Look at this – Harvard University Press is going to publish 1,000 digitized books on Scribd.  Scribd, you may recall, came under pressure for alleged copyright infringements a few months ago.  Evidently this doesn’t bother the Harvard folks, who are suffering some fiscal pressures of their own.  Upshot: anyone with google can now access books that formerly would have available only on musty university bookshelves, or at hundreds of bucks a pop on Amazon.scribd

Now, you and I aren’t likely to rush out and read these tomes (typical title: Manipulative Monkeys: The Capuchins of Lomas Barbudal), but they do illustrate the point I was trying to make in comments here and elsewhere yesterday: the future is digital.  Harvard doesn’t exactly represent the black-flag-waving anarchist set, and they’re doing it.  By the same token, while twit-lit may just be finding its feet, it’s got the future on its side.  What web-lit currently lacks in ModyDick-like gravitas will no doubt be made up for by … well, I don’t know what just yet.   Don’t think anyone does.

Ain’t it exciting?

Harvard Press goes online; what's next?

Look at this – Harvard University Press is going to publish 1,000 digitized books on Scribd.  Scribd, you may recall, came under pressure for alleged copyright infringements a few months ago.  Evidently this doesn’t bother the Harvard folks, who are suffering some fiscal pressures of their own.  Upshot: anyone with google can now access books that formerly would have available only on musty university bookshelves, or at hundreds of bucks a pop on Amazon.scribd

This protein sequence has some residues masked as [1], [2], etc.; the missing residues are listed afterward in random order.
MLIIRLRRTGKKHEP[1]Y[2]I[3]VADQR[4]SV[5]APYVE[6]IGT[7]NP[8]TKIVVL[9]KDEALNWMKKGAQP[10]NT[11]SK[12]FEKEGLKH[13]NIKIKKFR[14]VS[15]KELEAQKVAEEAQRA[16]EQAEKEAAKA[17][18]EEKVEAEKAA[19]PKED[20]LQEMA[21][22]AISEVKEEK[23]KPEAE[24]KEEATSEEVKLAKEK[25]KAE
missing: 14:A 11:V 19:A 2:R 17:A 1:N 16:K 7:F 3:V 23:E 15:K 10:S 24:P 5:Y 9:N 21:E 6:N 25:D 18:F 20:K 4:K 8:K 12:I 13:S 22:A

Now, you and I aren’t likely to rush out and read these tomes (typical title: Manipulative Monkeys: The Capuchins of Lomas Barbudal), but they do illustrate the point I was trying to make in comments here and elsewhere yesterday: the future is digital.  Harvard doesn’t exactly represent the black-flag-waving anarchist set, and they’re doing it.  By the same token, while twit-lit may just be finding its feet, it’s got the future on its side.  What web-lit currently lacks in ModyDick-like gravitas will no doubt be made up for by … well, I don’t know what just yet.   Don’t think anyone does.

Ain’t it exciting?

Twittification update: twitter666

Following my post on the twittification of America, the estimable Brad Green kindly directed me to a “literary journal” composed entirely of tweets. There are lots. I read a few. Some are mildly amusing;

lionelritchieCD: Wait! She touched me! Oh… she was reaching for Kenny Rogers. Fuck.

some are mildly interesting;

a_gravedigger: went to hardware store to buy new gloves, clerk said-what are these for, i said, you don’t wanna know son.

some are clever-for-the-sake-of-clever:

A_BULLY: i’m a much bigger fan of the punch to the stomach than i am of the punch to the thigh

But none flirt even remotely with being “perfect little statements into gems of intent, meaning, clarity.” (My definition of a worthwhile aphorism.) Not that they’re trying to to be that. Not sure what they are trying to be. Probably they’re on to something. They just don’t know what.

Current state of twittified web-lit

Current state of twittified web-lit

Tweets have a long way to go. Not saying they won’t get there. They might. Web-lit is evolving. I’ve got great hopes for it. Humble beginnings are required. twitter666 has them in spades.

The, ahem, future?

Its future?

Whatever web-lit evolves into, these tweets will be as cave paintings to, say, Paradise Lost or Pale Fire or Proust. Or something entirely less wordy. Like waka or the prosings of the great master himself.

In any case, I’ve emailed the man evidently behind twitter666, Sam Pink, inviting him to comment. Let’s hope he puts in an appearance.